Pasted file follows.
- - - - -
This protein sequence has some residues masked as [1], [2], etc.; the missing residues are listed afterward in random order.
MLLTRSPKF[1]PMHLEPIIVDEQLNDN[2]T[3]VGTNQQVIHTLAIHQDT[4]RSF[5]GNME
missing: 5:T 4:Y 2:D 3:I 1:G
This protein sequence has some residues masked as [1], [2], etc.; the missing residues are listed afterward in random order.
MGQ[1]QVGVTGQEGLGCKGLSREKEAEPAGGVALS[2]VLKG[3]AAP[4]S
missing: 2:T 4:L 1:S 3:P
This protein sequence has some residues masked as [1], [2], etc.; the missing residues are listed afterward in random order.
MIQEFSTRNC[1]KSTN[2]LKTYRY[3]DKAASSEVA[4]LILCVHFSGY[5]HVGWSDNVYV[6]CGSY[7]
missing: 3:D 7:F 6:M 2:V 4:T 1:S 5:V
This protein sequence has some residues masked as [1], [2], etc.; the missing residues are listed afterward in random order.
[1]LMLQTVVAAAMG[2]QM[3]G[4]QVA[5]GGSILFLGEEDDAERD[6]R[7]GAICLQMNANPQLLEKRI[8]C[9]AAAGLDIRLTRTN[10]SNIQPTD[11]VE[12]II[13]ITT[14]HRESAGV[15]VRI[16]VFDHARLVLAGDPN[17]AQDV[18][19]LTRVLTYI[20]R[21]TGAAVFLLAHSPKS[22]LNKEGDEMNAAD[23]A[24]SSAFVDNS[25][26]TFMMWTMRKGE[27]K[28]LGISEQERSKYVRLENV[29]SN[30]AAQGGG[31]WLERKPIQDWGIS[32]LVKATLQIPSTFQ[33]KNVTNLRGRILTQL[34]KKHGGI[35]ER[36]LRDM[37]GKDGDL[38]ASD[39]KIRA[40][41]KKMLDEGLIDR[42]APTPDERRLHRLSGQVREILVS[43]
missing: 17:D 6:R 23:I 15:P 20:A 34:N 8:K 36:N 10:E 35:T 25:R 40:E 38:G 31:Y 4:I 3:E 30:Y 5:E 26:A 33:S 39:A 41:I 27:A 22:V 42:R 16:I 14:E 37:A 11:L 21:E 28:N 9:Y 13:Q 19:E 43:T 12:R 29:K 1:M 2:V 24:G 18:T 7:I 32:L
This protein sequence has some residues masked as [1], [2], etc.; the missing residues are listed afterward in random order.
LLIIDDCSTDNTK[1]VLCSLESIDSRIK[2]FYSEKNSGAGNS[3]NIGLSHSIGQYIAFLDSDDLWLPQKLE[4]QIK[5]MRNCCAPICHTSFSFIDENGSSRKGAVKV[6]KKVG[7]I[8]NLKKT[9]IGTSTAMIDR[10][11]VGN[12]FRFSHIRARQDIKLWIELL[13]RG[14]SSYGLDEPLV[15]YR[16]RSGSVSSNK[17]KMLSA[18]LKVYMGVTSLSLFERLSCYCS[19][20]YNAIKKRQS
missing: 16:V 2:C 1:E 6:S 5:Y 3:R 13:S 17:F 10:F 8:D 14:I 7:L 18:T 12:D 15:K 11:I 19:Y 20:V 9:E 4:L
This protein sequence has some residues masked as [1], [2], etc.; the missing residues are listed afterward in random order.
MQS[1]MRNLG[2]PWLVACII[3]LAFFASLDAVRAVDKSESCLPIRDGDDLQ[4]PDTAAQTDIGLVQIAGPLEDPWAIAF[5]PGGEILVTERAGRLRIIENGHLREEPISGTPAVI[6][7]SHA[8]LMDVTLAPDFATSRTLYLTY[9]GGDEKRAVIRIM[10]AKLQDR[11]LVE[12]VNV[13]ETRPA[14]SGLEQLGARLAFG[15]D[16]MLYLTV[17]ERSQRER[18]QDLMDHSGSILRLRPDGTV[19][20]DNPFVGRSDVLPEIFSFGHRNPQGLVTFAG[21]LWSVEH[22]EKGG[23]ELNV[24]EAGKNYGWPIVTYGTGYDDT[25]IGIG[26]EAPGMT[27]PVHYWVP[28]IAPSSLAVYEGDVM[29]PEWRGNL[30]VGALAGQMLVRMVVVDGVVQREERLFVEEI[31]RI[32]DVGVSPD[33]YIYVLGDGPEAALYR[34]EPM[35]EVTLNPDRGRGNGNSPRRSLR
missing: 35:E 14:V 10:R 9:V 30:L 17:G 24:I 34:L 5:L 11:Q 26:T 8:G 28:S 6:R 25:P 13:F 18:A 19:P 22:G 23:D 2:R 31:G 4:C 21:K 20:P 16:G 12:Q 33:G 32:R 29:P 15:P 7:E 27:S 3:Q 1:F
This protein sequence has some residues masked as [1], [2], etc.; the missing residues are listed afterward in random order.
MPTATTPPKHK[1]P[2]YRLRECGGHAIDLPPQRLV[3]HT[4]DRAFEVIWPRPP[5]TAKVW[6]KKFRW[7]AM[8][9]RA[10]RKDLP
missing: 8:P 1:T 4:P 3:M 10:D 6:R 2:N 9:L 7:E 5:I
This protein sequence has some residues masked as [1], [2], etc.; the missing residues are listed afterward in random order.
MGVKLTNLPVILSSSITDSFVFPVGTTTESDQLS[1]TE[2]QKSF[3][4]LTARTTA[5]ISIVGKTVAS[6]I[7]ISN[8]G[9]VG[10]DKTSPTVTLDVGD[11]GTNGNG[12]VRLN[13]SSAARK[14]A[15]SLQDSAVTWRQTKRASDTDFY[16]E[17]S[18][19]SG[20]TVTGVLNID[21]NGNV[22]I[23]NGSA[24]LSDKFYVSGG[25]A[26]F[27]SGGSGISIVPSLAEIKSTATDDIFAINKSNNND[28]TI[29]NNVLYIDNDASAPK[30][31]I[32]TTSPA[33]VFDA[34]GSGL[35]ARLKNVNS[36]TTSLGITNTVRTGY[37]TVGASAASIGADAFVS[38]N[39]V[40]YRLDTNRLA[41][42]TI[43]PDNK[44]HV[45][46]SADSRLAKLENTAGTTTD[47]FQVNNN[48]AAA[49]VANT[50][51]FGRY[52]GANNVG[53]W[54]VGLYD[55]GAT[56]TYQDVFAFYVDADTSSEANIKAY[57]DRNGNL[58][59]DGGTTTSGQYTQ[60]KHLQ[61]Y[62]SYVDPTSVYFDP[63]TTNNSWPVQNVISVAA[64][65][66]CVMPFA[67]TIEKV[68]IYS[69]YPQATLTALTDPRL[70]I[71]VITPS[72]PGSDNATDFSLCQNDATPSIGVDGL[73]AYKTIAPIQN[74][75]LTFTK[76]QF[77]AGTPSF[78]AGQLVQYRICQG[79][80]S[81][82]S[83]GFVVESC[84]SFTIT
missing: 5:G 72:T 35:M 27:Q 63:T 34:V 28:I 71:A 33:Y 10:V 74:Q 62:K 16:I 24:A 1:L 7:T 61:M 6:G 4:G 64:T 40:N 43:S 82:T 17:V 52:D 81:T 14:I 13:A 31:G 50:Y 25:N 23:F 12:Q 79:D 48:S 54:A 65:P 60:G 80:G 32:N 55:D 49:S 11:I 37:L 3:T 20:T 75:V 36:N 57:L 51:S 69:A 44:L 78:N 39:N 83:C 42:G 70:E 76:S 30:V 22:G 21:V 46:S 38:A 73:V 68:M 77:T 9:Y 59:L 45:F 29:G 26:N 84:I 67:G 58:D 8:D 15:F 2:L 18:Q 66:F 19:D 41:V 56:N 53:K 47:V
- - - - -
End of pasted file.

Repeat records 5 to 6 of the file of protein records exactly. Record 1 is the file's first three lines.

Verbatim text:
This protein sequence has some residues masked as [1], [2], etc.; the missing residues are listed afterward in random order.
LLIIDDCSTDNTK[1]VLCSLESIDSRIK[2]FYSEKNSGAGNS[3]NIGLSHSIGQYIAFLDSDDLWLPQKLE[4]QIK[5]MRNCCAPICHTSFSFIDENGSSRKGAVKV[6]KKVG[7]I[8]NLKKT[9]IGTSTAMIDR[10][11]VGN[12]FRFSHIRARQDIKLWIELL[13]RG[14]SSYGLDEPLV[15]YR[16]RSGSVSSNK[17]KMLSA[18]LKVYMGVTSLSLFERLSCYCS[19][20]YNAIKKRQS
missing: 16:V 2:C 1:E 6:S 5:Y 3:R 13:S 17:F 10:F 8:D 14:I 7:L 18:T 12:D 15:K 11:I 19:Y 20:V 9:E 4:L
This protein sequence has some residues masked as [1], [2], etc.; the missing residues are listed afterward in random order.
MQS[1]MRNLG[2]PWLVACII[3]LAFFASLDAVRAVDKSESCLPIRDGDDLQ[4]PDTAAQTDIGLVQIAGPLEDPWAIAF[5]PGGEILVTERAGRLRIIENGHLREEPISGTPAVI[6][7]SHA[8]LMDVTLAPDFATSRTLYLTY[9]GGDEKRAVIRIM[10]AKLQDR[11]LVE[12]VNV[13]ETRPA[14]SGLEQLGARLAFG[15]D[16]MLYLTV[17]ERSQRER[18]QDLMDHSGSILRLRPDGTV[19][20]DNPFVGRSDVLPEIFSFGHRNPQGLVTFAG[21]LWSVEH[22]EKGG[23]ELNV[24]EAGKNYGWPIVTYGTGYDDT[25]IGIG[26]EAPGMT[27]PVHYWVP[28]IAPSSLAVYEGDVM[29]PEWRGNL[30]VGALAGQMLVRMVVVDGVVQREERLFVEEI[31]RI[32]DVGVSPD[33]YIYVLGDGPEAALYR[34]EPM[35]EVTLNPDRGRGNGNSPRRSLR
missing: 35:E 14:V 10:R 9:V 30:L 17:G 24:I 34:L 5:L 11:Q 26:T 8:G 28:S 6:R 25:P 13:F 18:A 19:P 22:G 23:D 2:R 31:G 4:C 21:K 20:P 16:G 12:Q 33:G 32:R 29:P 15:P 7:E 27:S 3:Q 1:F